Last Friday, Republican presidential candidate Vivek Ramaswamy spoke at Academia’s COVID Failures, a symposium held at the University of Chicago. He focused his remarks on the threat to free speech emanating from the “merger of state and corporate power” and posited an urgent need to revitalize America’s culture of open dialogue.
Ramaswamy contended that the First Amendment not only establishes a legal right but seeks to establish a culture that values free expression. The best gauge of a country’s free speech culture, he claimed, is whether “citizens feel free to say in public what they would otherwise say in private.”
Ramaswamy reiterated that the “greatest threats to free speech do not come directly from the government,” but rather from a dangerous entanglement of state and corporate power. During the COVID-19 pandemic, for instance, federal agencies deputized private social media companies to censor inconvenient speech on the public health policy.
According to Ramaswamy, this sort of “state action in disguise” is, in some ways, “more dangerous” than a frontal government assault on free speech rights because it “allows us to indulge the illusion that we live in a country with free speech rights” and suppresses the flow of ideas in ways that we do not fully appreciate.
While acknowledging the importance of academic exchange, Ramaswamy emphasized that “free speech is not a liberal arts luxury.” Rather, it is a precondition for the pursuit of truth in everyday life. Extended school closures, for instance, arose directly from the suppression of dissenting viewpoints both online and in the public square, Ramaswamy argued.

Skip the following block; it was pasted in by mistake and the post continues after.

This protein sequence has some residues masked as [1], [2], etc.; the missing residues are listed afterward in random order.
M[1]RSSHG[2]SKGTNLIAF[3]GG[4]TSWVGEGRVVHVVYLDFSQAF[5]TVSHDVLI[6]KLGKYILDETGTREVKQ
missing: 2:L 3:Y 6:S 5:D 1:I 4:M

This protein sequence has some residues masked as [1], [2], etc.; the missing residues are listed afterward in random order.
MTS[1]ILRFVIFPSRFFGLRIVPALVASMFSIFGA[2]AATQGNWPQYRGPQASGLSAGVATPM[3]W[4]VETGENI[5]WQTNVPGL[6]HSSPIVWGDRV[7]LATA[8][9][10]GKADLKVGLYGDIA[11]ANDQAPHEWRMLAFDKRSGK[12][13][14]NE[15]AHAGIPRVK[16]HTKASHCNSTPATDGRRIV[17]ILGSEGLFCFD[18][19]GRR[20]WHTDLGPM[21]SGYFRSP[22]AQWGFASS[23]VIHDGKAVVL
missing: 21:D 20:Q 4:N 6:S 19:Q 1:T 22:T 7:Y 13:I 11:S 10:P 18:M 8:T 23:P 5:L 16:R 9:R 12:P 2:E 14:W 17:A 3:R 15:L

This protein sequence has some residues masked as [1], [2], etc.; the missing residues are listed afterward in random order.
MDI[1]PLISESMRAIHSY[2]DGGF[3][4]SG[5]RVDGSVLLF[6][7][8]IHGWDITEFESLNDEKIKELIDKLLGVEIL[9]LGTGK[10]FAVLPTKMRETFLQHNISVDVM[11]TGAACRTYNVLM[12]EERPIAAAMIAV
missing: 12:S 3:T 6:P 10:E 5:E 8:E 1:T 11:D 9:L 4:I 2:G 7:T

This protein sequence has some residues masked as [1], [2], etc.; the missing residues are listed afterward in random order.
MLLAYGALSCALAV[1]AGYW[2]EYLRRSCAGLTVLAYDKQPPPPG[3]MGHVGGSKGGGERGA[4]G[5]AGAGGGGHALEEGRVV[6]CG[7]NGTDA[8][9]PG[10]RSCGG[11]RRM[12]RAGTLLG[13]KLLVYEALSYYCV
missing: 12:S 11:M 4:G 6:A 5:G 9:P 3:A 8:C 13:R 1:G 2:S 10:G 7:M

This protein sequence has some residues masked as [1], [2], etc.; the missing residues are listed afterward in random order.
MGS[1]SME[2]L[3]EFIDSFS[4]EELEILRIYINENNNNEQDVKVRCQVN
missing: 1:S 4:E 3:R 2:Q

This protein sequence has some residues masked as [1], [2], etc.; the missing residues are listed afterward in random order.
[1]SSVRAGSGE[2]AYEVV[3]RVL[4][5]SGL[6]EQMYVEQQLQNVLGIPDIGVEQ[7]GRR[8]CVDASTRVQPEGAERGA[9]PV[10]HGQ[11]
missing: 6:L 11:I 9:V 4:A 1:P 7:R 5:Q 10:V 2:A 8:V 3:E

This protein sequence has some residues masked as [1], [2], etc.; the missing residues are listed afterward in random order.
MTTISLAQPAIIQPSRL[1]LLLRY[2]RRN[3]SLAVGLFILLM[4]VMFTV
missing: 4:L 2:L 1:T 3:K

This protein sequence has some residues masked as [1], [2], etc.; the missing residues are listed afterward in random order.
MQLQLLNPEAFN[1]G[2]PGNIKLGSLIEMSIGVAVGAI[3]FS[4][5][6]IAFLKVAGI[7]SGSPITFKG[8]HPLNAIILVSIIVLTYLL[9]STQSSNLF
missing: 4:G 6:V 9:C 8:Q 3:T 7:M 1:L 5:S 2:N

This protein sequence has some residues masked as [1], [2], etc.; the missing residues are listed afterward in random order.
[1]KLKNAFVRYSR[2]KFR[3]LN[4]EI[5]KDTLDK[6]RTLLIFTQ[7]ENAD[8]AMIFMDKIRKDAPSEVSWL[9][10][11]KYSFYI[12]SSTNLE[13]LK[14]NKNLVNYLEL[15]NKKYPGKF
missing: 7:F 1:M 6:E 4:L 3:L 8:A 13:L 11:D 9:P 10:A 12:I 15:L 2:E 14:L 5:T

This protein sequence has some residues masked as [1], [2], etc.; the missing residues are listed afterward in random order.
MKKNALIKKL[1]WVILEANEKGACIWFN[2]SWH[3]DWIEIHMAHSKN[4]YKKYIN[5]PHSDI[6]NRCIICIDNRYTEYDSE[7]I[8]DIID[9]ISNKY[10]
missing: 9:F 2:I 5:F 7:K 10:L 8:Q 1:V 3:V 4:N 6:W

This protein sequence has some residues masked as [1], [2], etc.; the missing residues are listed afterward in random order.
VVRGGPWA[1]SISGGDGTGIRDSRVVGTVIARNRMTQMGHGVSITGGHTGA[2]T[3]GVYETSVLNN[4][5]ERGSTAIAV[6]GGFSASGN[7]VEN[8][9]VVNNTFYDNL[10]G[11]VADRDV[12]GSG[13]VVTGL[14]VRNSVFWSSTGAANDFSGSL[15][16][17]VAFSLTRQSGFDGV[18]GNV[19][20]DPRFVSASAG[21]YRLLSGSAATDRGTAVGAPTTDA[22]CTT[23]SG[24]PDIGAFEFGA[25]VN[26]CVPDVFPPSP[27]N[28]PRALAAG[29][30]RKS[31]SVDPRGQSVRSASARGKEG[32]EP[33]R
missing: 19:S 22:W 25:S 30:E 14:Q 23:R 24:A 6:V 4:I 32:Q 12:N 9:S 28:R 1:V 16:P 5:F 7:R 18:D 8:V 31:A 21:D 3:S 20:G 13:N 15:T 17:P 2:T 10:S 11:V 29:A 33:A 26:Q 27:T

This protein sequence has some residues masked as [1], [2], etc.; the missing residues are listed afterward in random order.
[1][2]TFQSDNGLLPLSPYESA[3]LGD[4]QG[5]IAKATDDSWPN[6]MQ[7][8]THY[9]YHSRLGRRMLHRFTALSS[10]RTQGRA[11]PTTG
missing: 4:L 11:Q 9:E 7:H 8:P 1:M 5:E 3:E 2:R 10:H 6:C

Ramaswamy ended his remarks with a call for introspection. He urged attendees to reflect on “what is it inside of us that causes us to want to bend the knee,” alluding to the Israelites who preferred to return to slavery under the pharaoh rather than endure further desert wandering.
The “vacuum at the heart of our national soul” represents the greatest threat to liberty, Ramaswamy further contended. During the question-and-answer portion of his remarks, he clarified that statement: “Young people do not value a country they simply inherit. They value what they have a stake in.”
Ramaswamy encouraged ambitious solutions to this crisis of civic pride, calling on Congress to raise the automatic voting age to 25, while allowing those 18 to 25 years old to earn their right to vote by serving in the military or passing a civics exam.
Ramaswamy’s broader outlook? We cannot simply wish a robust free speech culture back into existence. Rather, “free speech culture is going to be revived through a revival of the culture itself.”